Frequent scratching of the affected area often results in cuts and breaks in the skin that can then become the breeding ground of germs, exacerbating the skin condition. Neem oil can effectively prevent such complications.1
4. Reduce Skin Pigmentation
Overproduction of melanin in some areas of the skin can mar the complexion. With regular use, neem oil can lighten areas of hyper pigmentation by down regulating melanin production. Spot application with an ear bud dipped in the oil may be sufficient for small areas. Check for sensitivity on your inner arm area before using full strength oil on affected areas on the face or neck.
5. Counteract the Ill Effects of Sun Exposure
Exposure to the harmful effects of the ultraviolet radiation through sun exposure can damage the skin on several levels besides causing painful inflammation. UV rays penetrate through the outer layers of the skin and destroy the collagen layer underneath. It results in the formation of fine lines that make the skin look aged. This is known as photo aging, and is as real as the normal aging process.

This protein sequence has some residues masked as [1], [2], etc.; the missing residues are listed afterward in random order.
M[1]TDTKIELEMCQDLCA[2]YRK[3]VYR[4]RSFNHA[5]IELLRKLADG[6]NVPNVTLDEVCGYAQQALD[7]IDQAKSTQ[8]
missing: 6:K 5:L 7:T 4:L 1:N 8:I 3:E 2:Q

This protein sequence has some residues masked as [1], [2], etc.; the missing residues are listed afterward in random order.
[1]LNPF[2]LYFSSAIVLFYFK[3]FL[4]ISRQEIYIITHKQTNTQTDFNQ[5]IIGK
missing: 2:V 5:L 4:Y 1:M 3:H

Ultraviolet rays also produce free radicals in the skin, which have the potential to trigger skin cancer. You may be taking ample precautions when you expect to be out in the sun, but sometimes accidental exposure can occur. Neem oil can be an excellent post-exposure remedy. Its anti-inflammatory property reduces pain and redness on the skin, the antioxidants in the oil can take care of the free radicals and the fatty acids can help restore collagen to some extent.
6. Use As An Antiseptic
Neem oil is contained in many antiseptic soaps, toothpastes and mouth wash liquids. The bitter taste of the oil makes it difficult to use for dental hygiene, but it can be used externally as a hand rub and surface cleaner. The bitterness can actually dissuade young children from putting unwashed fingers in their mouth, and perhaps help avoid many episodes of childhood diarrhea.
Neem oil can be used to treat minor cuts and bruises on the skin too. Just dab it on to prevent infections setting in.
7. Pest Control Inside the Home